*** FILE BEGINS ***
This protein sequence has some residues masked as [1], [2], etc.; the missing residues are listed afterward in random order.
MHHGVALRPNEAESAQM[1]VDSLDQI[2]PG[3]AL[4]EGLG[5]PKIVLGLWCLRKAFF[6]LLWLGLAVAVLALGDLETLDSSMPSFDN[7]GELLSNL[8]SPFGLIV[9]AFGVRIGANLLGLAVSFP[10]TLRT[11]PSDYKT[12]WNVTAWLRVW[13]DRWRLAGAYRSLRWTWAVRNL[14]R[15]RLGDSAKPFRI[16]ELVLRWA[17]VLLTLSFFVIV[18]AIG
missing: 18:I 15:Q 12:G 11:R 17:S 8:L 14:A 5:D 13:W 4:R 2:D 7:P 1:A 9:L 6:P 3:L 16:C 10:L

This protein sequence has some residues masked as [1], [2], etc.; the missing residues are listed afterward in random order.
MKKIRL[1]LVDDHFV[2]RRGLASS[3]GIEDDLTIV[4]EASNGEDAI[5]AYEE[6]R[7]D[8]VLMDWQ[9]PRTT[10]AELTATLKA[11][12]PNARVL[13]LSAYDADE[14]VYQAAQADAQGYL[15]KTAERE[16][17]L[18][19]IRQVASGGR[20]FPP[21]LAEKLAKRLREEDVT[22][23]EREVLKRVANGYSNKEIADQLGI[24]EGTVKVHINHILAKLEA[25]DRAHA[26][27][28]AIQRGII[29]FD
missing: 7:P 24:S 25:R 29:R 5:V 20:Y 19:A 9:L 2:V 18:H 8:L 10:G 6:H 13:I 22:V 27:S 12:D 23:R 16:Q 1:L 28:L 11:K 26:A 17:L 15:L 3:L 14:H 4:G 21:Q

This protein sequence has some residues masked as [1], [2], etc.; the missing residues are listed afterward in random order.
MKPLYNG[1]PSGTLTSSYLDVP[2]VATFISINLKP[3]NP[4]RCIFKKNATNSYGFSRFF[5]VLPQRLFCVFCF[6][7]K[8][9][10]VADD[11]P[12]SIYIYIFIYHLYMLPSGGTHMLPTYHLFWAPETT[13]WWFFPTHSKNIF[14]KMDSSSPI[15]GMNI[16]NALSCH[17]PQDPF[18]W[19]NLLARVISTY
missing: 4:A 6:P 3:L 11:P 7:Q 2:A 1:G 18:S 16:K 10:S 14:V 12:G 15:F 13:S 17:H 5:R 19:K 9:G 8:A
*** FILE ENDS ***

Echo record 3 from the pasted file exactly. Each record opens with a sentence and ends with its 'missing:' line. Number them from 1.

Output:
This protein sequence has some residues masked as [1], [2], etc.; the missing residues are listed afterward in random order.
MKPLYNG[1]PSGTLTSSYLDVP[2]VATFISINLKP[3]NP[4]RCIFKKNATNSYGFSRFF[5]VLPQRLFCVFCF[6][7]K[8][9][10]VADD[11]P[12]SIYIYIFIYHLYMLPSGGTHMLPTYHLFWAPETT[13]WWFFPTHSKNIF[14]KMDSSSPI[15]GMNI[16]NALSCH[17]PQDPF[18]W[19]NLLARVISTY
missing: 4:A 6:P 3:L 11:P 7:Q 2:A 1:G 18:S 16:K 10:S 14:V 12:G 15:F 13:S 17:H 5:R 19:K 9:G 8:A